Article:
As Justice Scalia would surely agree, many activities that the Constitution protects are unpleasant and unwise.
Second, it’s not surprising that students at Hampshire, like so many other students across the United States, were upset and disappointed by Trump’s victory in the electoral college. Most voters really did oppose him, and his campaign offered much to terrify supporters of, for example, immigrants, ethnic minorities, reproductive rights, public education, and the Constitution. (Obviously, this list could be so much longer.)
But Donald Trump doesn’t own the burned flag in South Amherst, nor the symbol for the entire United States. Hillary Clinton would have been inaugurated in front of the same flag; for that matter, Bernie Sanders, Jill Stein, Gary Johnson, or Evan McMullin would have waved the stars and stripes as well. Trump’s victory hardly reflects well on the country, but the flag stands for a big diverse community filled with conflict and contradictions. It’s foolish to let it become a symbol for Donald Trump. There’s no reason for activists on the left to cede the symbol to their political opponents (see Abbie Hoffman, at right). Civil rights activists, for example, refused to allow the Ku Klux Klan to claim a monopoly on the flag.
As a political tactic, the battle over the flag is completely counterproductive to the interests of those who started it. Protest is most effective when it promotes discussion and activism on the issues animating it. A tactic that overshadows the cause becomes a burden for activists and a bludgeon for their opponents. Protest polarizes, and savvy activists try to gain political advantage by picking issues, tactics, and rhetoric that draws larger numbers to their side.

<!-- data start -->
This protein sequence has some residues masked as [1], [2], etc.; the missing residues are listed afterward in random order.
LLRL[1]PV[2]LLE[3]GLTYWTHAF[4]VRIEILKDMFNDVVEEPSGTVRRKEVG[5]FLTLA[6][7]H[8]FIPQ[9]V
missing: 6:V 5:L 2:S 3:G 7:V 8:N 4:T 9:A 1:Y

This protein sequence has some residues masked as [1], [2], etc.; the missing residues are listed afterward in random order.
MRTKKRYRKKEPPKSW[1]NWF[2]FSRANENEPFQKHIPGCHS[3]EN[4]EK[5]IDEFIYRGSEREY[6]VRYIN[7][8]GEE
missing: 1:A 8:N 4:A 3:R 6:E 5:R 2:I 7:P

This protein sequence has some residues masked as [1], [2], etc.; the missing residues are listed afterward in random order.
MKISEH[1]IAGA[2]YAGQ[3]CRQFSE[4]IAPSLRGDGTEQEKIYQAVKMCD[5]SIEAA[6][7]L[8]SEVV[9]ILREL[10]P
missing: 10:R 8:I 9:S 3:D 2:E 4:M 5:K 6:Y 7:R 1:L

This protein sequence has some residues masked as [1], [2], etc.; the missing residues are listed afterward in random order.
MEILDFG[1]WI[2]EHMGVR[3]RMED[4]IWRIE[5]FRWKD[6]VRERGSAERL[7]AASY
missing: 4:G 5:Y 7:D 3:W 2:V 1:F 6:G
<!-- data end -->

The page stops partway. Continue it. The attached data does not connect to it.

And large numbers, certainly majorities, would join students opposing, for example, privatizing Medicare, cutting taxes for the wealthiest Americans, promoting racism, restricting access to abortion, or student debt–again, just a few examples.
But the story from the Pioneer Valley is all about the flag, privileged students, and angry veterans. At best, this is a distraction from real politics; at worst, it offers as substitute a new conflict on which many Americans are more likely to agree with Trump than the Supreme Court–much less the students.
By the way:
Fights about the flag are hardly new or unusual, and have appeared in Politics Outdoors. For example:
A few students at the University of California, Irvine, pushed a resolution to ban all flags from a specific lobby, provoking a visit by a small group of flag-loving Orange County residents.
San Francisco 49er quarterback Colin Kaepernick worked to direct national attention to police violence by kneeling during the national anthem before games.
Following activist Bree Newsome’s lead, South Carolina Governor (future ambassador to the UN?) Nikki Haley worked to remove the Confederate Battle flag from the state capitol.